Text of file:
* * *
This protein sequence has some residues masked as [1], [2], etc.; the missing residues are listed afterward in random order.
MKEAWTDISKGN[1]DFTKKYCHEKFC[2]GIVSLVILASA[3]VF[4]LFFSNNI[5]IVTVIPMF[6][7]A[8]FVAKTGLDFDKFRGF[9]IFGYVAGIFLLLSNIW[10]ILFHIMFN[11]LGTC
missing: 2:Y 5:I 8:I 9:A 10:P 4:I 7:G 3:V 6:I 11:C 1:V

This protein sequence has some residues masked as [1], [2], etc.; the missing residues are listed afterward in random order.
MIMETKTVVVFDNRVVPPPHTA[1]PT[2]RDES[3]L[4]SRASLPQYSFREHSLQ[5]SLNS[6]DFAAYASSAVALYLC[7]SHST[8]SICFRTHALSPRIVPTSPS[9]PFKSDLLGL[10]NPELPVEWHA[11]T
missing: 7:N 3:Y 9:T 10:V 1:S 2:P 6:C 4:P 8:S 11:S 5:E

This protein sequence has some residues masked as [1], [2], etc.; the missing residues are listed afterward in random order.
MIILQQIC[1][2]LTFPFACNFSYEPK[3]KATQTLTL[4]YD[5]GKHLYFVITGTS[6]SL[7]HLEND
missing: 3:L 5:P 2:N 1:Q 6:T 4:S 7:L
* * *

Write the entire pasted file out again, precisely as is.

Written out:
This protein sequence has some residues masked as [1], [2], etc.; the missing residues are listed afterward in random order.
MKEAWTDISKGN[1]DFTKKYCHEKFC[2]GIVSLVILASA[3]VF[4]LFFSNNI[5]IVTVIPMF[6][7]A[8]FVAKTGLDFDKFRGF[9]IFGYVAGIFLLLSNIW[10]ILFHIMFN[11]LGTC
missing: 2:Y 5:I 8:I 9:A 10:P 4:I 7:G 3:V 6:I 11:C 1:V

This protein sequence has some residues masked as [1], [2], etc.; the missing residues are listed afterward in random order.
MIMETKTVVVFDNRVVPPPHTA[1]PT[2]RDES[3]L[4]SRASLPQYSFREHSLQ[5]SLNS[6]DFAAYASSAVALYLC[7]SHST[8]SICFRTHALSPRIVPTSPS[9]PFKSDLLGL[10]NPELPVEWHA[11]T
missing: 7:N 3:Y 9:T 10:V 1:S 2:P 6:C 4:P 8:S 11:S 5:E

This protein sequence has some residues masked as [1], [2], etc.; the missing residues are listed afterward in random order.
MIILQQIC[1][2]LTFPFACNFSYEPK[3]KATQTLTL[4]YD[5]GKHLYFVITGTS[6]SL[7]HLEND
missing: 3:L 5:P 2:N 1:Q 6:T 4:S 7:L